CHICAGO (Reuters) – For years, the conventional wisdom has been that rising interest rates are no friend of the stock market. A combination of higher costs of borrowing and potential inflation can be a one-two punch for companies and consumers.
But rising rates and stock prices happen more often than investors know, and they can herald brighter economic fortunes in the short term. There are ways to invest in both without getting burned.
This duet has had some off-key news of late because of fears that the U.S. Federal Reserve will curtail its bond-buying program: Bond yields have been rising over the past few months, which depresses bond prices. This has caused a minor shock to income-oriented investors.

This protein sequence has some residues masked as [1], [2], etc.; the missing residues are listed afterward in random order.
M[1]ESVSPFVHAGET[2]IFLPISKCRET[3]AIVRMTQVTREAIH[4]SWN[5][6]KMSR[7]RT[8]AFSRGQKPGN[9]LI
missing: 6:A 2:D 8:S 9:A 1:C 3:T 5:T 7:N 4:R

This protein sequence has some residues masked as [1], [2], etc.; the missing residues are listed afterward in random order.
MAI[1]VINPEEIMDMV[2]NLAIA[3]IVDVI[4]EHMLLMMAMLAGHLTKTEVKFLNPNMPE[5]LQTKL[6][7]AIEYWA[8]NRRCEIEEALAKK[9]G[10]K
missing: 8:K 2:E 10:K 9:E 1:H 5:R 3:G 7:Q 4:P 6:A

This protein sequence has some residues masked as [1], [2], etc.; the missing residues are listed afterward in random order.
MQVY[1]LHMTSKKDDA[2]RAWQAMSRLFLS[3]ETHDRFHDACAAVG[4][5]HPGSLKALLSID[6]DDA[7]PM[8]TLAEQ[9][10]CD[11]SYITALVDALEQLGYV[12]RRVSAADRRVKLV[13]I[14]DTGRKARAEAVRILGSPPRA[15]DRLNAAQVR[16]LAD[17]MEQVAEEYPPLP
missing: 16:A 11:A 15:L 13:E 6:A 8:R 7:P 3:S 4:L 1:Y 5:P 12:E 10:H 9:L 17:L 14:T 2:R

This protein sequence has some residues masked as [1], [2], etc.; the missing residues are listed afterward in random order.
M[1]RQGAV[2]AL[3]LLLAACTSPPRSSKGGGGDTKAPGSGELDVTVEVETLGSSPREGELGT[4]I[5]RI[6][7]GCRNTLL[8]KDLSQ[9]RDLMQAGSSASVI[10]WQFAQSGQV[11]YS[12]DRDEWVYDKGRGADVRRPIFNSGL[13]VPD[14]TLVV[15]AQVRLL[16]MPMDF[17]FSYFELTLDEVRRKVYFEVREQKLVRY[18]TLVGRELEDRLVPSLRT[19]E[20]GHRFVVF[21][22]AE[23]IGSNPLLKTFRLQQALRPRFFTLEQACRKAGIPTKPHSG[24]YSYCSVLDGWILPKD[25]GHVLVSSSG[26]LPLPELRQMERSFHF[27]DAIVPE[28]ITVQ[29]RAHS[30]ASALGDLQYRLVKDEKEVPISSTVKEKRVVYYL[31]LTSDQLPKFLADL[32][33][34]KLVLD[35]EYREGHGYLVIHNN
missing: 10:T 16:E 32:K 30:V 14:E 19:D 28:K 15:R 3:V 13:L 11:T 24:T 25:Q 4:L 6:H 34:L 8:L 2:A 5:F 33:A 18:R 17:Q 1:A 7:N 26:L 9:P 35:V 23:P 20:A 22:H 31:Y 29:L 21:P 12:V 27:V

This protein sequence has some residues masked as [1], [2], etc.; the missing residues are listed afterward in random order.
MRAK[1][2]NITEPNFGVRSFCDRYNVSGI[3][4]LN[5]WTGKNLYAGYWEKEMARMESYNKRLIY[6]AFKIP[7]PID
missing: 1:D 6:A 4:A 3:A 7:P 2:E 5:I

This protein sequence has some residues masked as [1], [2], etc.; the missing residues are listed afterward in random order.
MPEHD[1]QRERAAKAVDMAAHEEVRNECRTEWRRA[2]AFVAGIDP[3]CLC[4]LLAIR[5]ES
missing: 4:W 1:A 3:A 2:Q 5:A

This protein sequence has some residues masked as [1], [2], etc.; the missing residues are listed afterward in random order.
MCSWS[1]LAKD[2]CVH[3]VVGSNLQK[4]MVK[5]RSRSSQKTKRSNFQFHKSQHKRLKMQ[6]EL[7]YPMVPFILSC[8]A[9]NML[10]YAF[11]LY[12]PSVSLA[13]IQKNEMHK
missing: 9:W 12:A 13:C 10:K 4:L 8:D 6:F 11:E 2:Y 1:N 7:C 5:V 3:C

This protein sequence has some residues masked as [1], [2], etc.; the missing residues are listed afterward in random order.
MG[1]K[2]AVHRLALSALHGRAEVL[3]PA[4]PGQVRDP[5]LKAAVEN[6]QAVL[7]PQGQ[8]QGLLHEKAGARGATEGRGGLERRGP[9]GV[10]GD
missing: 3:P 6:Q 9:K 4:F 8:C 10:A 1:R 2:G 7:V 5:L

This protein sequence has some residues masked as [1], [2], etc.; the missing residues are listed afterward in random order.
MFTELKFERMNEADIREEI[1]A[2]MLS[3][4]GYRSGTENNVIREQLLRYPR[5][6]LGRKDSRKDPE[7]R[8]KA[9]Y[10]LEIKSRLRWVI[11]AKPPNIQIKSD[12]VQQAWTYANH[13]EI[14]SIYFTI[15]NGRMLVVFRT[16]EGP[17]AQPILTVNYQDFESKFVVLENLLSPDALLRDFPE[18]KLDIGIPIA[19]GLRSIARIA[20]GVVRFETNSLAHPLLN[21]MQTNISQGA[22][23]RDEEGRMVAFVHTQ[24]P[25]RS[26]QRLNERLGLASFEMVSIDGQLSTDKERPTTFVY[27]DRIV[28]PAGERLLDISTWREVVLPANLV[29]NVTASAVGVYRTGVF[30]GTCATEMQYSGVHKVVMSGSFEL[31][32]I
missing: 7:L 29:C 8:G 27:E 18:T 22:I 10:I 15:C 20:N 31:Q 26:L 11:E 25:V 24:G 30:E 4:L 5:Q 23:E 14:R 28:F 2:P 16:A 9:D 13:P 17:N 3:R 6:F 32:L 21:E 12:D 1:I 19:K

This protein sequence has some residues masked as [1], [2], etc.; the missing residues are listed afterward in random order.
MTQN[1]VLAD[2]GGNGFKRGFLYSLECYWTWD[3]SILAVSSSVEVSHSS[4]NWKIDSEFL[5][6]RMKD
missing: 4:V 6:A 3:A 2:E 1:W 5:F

The 30-year bond yield has risen from 2.7 percent in June 2012 to around 3.6 percent recently, according to the Federal Reserve. This increase of more than 33 percent hurts those who are not holding bonds to maturity or who invested in long-maturity bond funds.
For example, falling bond prices have driven the plain-vanilla, diversified Vanguard Total Bond Market Exchange-Traded Fund down 2.5 percent in the three months ended on Monday and more than 2 percent year to date, negating its 2 percent yield. The fund tracks an index of most U.S. bonds and charges 0.10 percent annually for management expenses.